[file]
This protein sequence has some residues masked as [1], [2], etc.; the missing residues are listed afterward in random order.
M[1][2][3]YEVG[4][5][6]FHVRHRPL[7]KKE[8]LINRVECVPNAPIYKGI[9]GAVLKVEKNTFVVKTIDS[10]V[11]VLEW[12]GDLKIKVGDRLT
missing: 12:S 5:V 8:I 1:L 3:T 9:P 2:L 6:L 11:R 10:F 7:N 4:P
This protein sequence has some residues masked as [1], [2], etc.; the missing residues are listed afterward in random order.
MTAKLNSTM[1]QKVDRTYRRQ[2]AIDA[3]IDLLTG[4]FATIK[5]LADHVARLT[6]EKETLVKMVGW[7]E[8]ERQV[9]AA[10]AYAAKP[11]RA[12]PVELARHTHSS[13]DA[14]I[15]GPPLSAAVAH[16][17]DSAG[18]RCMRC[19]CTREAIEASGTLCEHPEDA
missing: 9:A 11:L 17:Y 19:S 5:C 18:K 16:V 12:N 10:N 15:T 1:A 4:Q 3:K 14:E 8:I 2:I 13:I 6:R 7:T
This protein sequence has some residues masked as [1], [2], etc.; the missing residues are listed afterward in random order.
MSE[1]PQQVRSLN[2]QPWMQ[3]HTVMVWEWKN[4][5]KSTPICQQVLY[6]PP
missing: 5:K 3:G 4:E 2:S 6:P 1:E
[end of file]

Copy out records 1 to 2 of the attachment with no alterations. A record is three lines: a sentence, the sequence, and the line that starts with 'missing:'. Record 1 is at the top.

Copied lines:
This protein sequence has some residues masked as [1], [2], etc.; the missing residues are listed afterward in random order.
M[1][2][3]YEVG[4][5][6]FHVRHRPL[7]KKE[8]LINRVECVPNAPIYKGI[9]GAVLKVEKNTFVVKTIDS[10]V[11]VLEW[12]GDLKIKVGDRLT
missing: 12:S 5:V 8:I 1:L 3:T 9:P 2:L 6:L 11:R 10:F 7:N 4:P
This protein sequence has some residues masked as [1], [2], etc.; the missing residues are listed afterward in random order.
MTAKLNSTM[1]QKVDRTYRRQ[2]AIDA[3]IDLLTG[4]FATIK[5]LADHVARLT[6]EKETLVKMVGW[7]E[8]ERQV[9]AA[10]AYAAKP[11]RA[12]PVELARHTHSS[13]DA[14]I[15]GPPLSAAVAH[16][17]DSAG[18]RCMRC[19]CTREAIEASGTLCEHPEDA
missing: 9:A 11:L 17:Y 19:S 5:C 18:K 16:V 12:N 10:N 15:T 1:A 4:Q 3:K 14:E 8:I 2:I 13:I 6:R 7:T